The long-awaited announcement on the future of WebOS comes as somewhat of a surprise, with many observers expecting HP to would simply shut down or attempt to sell it.
However, the company said is passing the responsibility to developers and hardware manufacturers to continue the legacy and improve the software with new versions and applications.
This means that, just like Android, any manufacturer that wishes to use WebOS can build gadgets using the software without paying for a license.
Unleashing the creativity
HP CEO Meg Whitman said: "WebOS is the only platform designed from the ground up to be mobile, cloud-connected and scalable.
"By contributing this innovation, HP unleashes the creativity of the open source community to advance a new generation of applications and devices."
In a statement released to the media, HP says it will continue to be an active partner in the development of the WebOS platform.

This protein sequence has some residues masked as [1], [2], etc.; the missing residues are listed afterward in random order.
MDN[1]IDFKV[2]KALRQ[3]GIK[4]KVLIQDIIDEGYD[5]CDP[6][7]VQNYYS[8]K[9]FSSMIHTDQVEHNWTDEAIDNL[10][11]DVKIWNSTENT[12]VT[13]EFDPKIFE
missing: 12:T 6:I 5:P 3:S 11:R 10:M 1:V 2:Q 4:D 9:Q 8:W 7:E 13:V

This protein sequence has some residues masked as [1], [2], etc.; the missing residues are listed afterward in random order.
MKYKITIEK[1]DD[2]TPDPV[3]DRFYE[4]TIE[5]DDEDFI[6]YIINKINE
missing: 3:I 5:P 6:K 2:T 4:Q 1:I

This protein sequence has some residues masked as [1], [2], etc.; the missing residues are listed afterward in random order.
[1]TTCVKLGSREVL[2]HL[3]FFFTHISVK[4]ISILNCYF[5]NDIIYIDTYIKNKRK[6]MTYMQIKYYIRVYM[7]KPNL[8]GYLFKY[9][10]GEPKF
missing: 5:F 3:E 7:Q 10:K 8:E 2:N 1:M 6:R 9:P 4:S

The company also says it will provide "good, transparent and inclusive governance to avoid fragmentation," which means that, unlike Android, it doesn't want lots of versions floating around on multiple devices.
Stay of execution
The announcement represents yet another stay of execution for the Palm-built operating system, which HP acquired for a whopping $1.2 billion in April 2010.
This summer the company announced that it would be ceasing all WebOS operations following the abject failure of the HP TouchPad and HP Pre 3 smartphone to gain traction in the marketplace.
HP currently employs 600 people in its WebOS division and their fate remains to be seen. For now though, WebOS lives to fight another day.
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A technology journalist, writer and videographer of many magazines and websites including T3, Gadget Magazine and TechRadar.com. He specializes in applications for smartphones, tablets and handheld devices, with bylines also at The Guardian, WIRED, Trusted Reviews and Wareable. Chris is also the podcast host for The Liverpool Way. As well as tech and football, Chris is a pop-punk fan and enjoys the art of wrasslin'.
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